Its also my sense that Romick was probably overselling the height of the global bubble at this point in time....particularly if we will continue to inhabit a near zero interest rate world for an extended period of time. But, that is just his enduring view of things. I said goodbye to FPACX in my portfolio a few years ago. But, it is still part of a portfolio I look over for a relative. And, I continue to think his ruminations are useful to consider.

    As for figuring out the origin of the header in the FRED graph, I will defer to an old link that discusses the topic in some detail:
  • edited August 2019
    davfor, THAT link is pretty phenomenal.


    post-scriptum : I just noticed, the FRED chart.. it doesn't appear to be current. It stops in January. Why would that be, I wonder?
  • My one problem with FPACX is FPA let the fund get too big. Romick used to buy small caps, but no longer. He's argued better values are in large I believe, but I don't think he could trade small-caps well now even if he wanted to. This is quite a different fund than it was when it was young and nimble and the management team was hungry to make a name for itself.
  • It's from the end of 2013.

    I find these articles fascinating and persuasive; David S and Ed S and their ilk have similarly written very persuasively about overvaluation. Also Bogle and Buffett and others, I think. The math sure is clear.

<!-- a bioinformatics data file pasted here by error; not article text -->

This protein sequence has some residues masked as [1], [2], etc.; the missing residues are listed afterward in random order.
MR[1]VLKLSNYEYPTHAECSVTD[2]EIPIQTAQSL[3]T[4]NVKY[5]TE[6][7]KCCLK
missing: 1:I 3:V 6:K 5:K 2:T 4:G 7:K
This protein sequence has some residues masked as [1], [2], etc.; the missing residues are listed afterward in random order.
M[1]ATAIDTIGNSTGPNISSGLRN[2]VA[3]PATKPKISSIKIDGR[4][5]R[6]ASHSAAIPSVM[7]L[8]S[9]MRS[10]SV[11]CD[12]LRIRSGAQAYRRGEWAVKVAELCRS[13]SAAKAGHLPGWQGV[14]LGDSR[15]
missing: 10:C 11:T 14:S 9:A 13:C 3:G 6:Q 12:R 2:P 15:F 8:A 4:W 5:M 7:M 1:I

Since this article was written, the SP500 has gone up over 60%, which is somewhat under 6%, I think, at a rough compute. So that looks in line with what philo man writes.
  • same philo dude wrote, at the same time, 12/13:

    To reach the valuation high of the 1955-1969 period -– 23.88, which was registered in January 1966 -– the current S&P would have to rise to 2125. To reach the high of the 2003-2007 period, which was registered in January 2004, the S&P would have to rise by a slightly higher amount, to 2130 (note that there is no need for a dividend payout ratio adjustment in this case). To reach the high of the 1990-1997 period, which was registered in December 1997, the S&P would have to rise to 2900.
    Admittedly, a call for Shiller CAPE to go to 33.82 and for the market to go to 2900 is pushing it –- not a smart bet. But there’s no reason why the market shouldn’t at some point go back and touch the valuation peaks that it reached in the other comparable periods. It’s showing every sign of wanting to do so.

    not gloating. it is approaching 6y later. except for last memorial day, was it?, SP500 has been bouncing near and above 2900 since april fool's. today's close a bit over.
  • @Edmond Good question. I don't know why YTD info for 2019 has not been posted to the FRED graph. Yesterday was the first time I had looked at it since early in the year. Its my recollection updates have been posted during the year in the past.....but that is a somewhat vague recollection.
  • This is a 6yo post, no?
  • edited August 2019

    See the second link from my original post:

  • dig it, sorry